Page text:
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Anti-Doping Agency Reports 99 Cases of Meldonium, Drug Maria Sharapova Took

by The Associated Press and Elizabeth Chuck /

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The World Anti-Doping Agency says there have been 99 positive tests among professional athletes this year for meldonium, the drug that tennis star Maria Sharapova admitted to using.

Since it became a banned substance on Jan. 1, "there have been 99 adverse analytical findings for Meldonium recorded." WADA spokesman Ben Nichols told NBC News in an e-mail. He did not identify who had tested positive.

Meldonium is a heart medicine manufactured in Latvia that improves blood flow. Sharapova, the former No. 1 female tennis player in the world, said at a news conference Monday that she had been taking it for the past decade for a variety of health issues, including irregular EKGs (tests that monitor the electrical activity of the heart), a magnesium deficiency, and early indications of diabetes.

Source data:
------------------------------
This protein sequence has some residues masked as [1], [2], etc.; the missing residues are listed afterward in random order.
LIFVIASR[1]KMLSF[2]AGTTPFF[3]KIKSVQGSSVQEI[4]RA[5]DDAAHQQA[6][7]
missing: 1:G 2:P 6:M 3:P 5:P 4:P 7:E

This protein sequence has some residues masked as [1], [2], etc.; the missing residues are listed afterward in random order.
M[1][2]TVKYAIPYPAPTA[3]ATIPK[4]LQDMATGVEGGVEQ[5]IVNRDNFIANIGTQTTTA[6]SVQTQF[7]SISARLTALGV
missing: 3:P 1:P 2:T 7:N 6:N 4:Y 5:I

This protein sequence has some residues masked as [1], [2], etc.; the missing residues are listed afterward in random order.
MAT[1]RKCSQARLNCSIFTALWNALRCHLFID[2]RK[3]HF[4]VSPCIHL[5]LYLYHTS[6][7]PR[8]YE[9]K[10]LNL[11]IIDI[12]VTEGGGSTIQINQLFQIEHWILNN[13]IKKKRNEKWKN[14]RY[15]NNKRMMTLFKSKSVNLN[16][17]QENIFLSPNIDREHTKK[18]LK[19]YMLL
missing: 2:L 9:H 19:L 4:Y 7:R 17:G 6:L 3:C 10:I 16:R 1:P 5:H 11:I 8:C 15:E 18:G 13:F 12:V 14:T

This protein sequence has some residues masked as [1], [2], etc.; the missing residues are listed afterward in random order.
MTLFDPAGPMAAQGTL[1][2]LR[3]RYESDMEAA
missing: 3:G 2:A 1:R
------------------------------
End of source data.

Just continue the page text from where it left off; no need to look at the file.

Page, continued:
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Sharapova said she did not know it had been recently banned.

Related: What Is Meldonium? Drug Sharapova Admitted to Taking Improves Blood Flow

She is one of four Olympic medalists who have tested positive for meldonium. The others are Russian speedskater Semyon Elistratov, Russian ice dancer Ekaterina Bobrova and Georgian wrestler Davit Modzmanashvili.

 Tablets and vials of meldonium, which is also known as mildronate. James Ellingworth / AP

Meldonium was given to Soviet troops in the 1980s to increase their endurance while fighting in Afghanistan, the Associated Press reported. It is normally prescribed for medical use for periods lasting from a month to six weeks.

WADA banned the drug after finding evidence that it enhanced athletic performance and was being widely used in international athletics.

Athletes who fail doping tests face a ban of up to four years for a first offense, but that time can be reduced if they demonstrate they didn't take the substance for the purpose of enhancing their performance.

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